The Book Department

With Dr Alyson Hitch

This month we meet the superstars of the frozen north in the form of the Arctic dog, find out what makes the humble bumble bee so special, travel the world with Pan Am’s legendary air stewardesses, and take a look at where we might be living in five hundred years’ time…


‘Arctic Heroes’ by Ragnar Axelsson, published by Kehrer Verlag, £65, hb

“I feel the world needs to know the story of these heroes of the Arctic,” says Ragnar Axelsson. He’s Iceland’s most famous photographer and probably one of the best in the world when it comes to getting right out into those cold places and coming back with incredible images. But when he talks about heroes, he’s not talking about the human variety, such as his fellow Icelander Leif

Erikson, the tenth century explorer and the first known European to incontestably set foot on the continent of North America. Rax – as Axelsson is known to all – is talking about dogs. To be precise, the Greenland sled dog – ‘part wolf maybe’ – and ‘the most incredible animal.’ Rax has a reputation for photographing exclusively in the world’s northernmost territories in the most appalling of conditions, and his subjects are usually the traditional people of these northern countries – the hunters, fishermen and farmers – who lead vanishing lives in

the face of the younger generations migrating to cities in pursuit of well-paid and comfortable digitalised existences. But Rax’s fascination is for the old way of life, the stubborn arm-wrestle between man and the bitter cold and brutal winds of the north. A few years ago, he focused on these people in his monumental Faces of the North. Now he’s turned his attention to their dogs. And being the perfectionist he is, his latest – Arctic Heroes – is stunning, monolithic and monumental. No one could doubt what a great photographer he is, but it’s easy to overlook just how experimental some of his work is. He breaks all the rules and still comes up with the goods. In close proximity to his haunting formal mastery of the black and white medium, there are breaches of compositional etiquette and moments of theatrical absurdity. In between shots that follow the orthodox playbook for photography, there are images that break just about every cardinal rule, with his almost casual unintended camera motion, complete disregard for focus, skew-whiff horizons, light trails and white-outs. And yet, somehow, all this improvisation combines to produce nothing less than a masterpiece.

‘The Next 500 Years: Engineering Life to Reach New Worlds’ by Christopher E Mason, MIT PRESS, £25, hb

If humans are to survive into the next millennium, we need to to work out how adapt to living in the furthest reaches of space. And we need to do it now, argues Christopher Mason in his superb ‘The Next 500 Years’. The one thing we know for sure is that sooner or later all life on Earth will inevitably come to an end. Whether this is caused by climate disaster, war or the death of the sun in a few billion years, to avoid extinction humans will need to find a new home planet, almost certainly in a different star system. In his extraordinary and thought-provoking book, Mason argues that we actually have a moral duty to do that. Not only that, as the only species aware that life on Earth has an expiration date, we have a responsibility to act as the guardian of all life. The only problem is that if we just sit around and wait to find a planet suitable for us, we could run out of time. So, we’ve got to start figuring out ways of changing our physical ability to adapt to potentially hostile new conditions – radiation, acidity, extreme temperatures – in a process called synthetic biology. Can we do it? Mason argues that the same capacity for technology innovation that has enabled us to build rockets and land on other planets can be applied to redesigning human biology so that we can live on other planets. And so, he puts forward a remarkable 500-year plan for creating the most massively ambitious project of re-engineering human genetics for life on other worlds. Brilliant.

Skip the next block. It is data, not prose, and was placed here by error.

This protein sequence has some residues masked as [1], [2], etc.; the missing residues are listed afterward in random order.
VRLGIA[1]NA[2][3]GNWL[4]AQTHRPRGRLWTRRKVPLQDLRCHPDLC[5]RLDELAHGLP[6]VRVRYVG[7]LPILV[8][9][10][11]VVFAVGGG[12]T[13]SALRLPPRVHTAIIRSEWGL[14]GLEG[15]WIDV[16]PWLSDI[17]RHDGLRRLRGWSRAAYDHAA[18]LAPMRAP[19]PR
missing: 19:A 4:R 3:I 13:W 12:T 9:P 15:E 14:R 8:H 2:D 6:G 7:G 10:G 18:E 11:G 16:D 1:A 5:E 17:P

‘Breathless: Why Air Pollution Matters – and How it Affects You’, Chris Woodford, Icon Books, £14.99, pb

Air pollution is one of the biggest environmental threats we face today and one of the most significant causes of premature death, and so it comes as no big surprise that there is an overwhelming mass of data, science and

statistics to go with that. Help is at hand though in the person of popular science author Chris Woodford, whose ‘Breathless’ sets about sifting and winnowing, crunching and sieving all these numbers and repackaging them in a highly readable and entertaining (if some-times frightening) book. If you think air pollution is a recent phenomenon, it’s important to realise says Woodford that “pretty much ever since humans discovered fire, air pollution has been an issue.” Little known fact: we take a  deep breath 20,000 times a day, and reasonably enough we assume that the air we breathe is life-sustaining. It’s an assumption questioned and examined by Woodford, who shoots from the hip. In Delhi, toxic smog is so bad for you that you might as well be smoking 50 cigarettes per day. There are 15 cities globally where if you were to exercise outdoors, you’ll be doing yourself more harm than good because of the air pollution. Even in cities such as Paris, London or Rome, exposure to ‘fresh air’ is the equivalent of two or three gaspers. Air pollution, says Woodford, is a much bigger issue than most of us think. Taken together, indoor and outdoor pollution present the most significant health threat, second only to high blood pressure. ‘Breathless’ provides the facts about air pollution in our everyday lives: its causes, effects and, crucially, what can be done about it both at individual and national levels.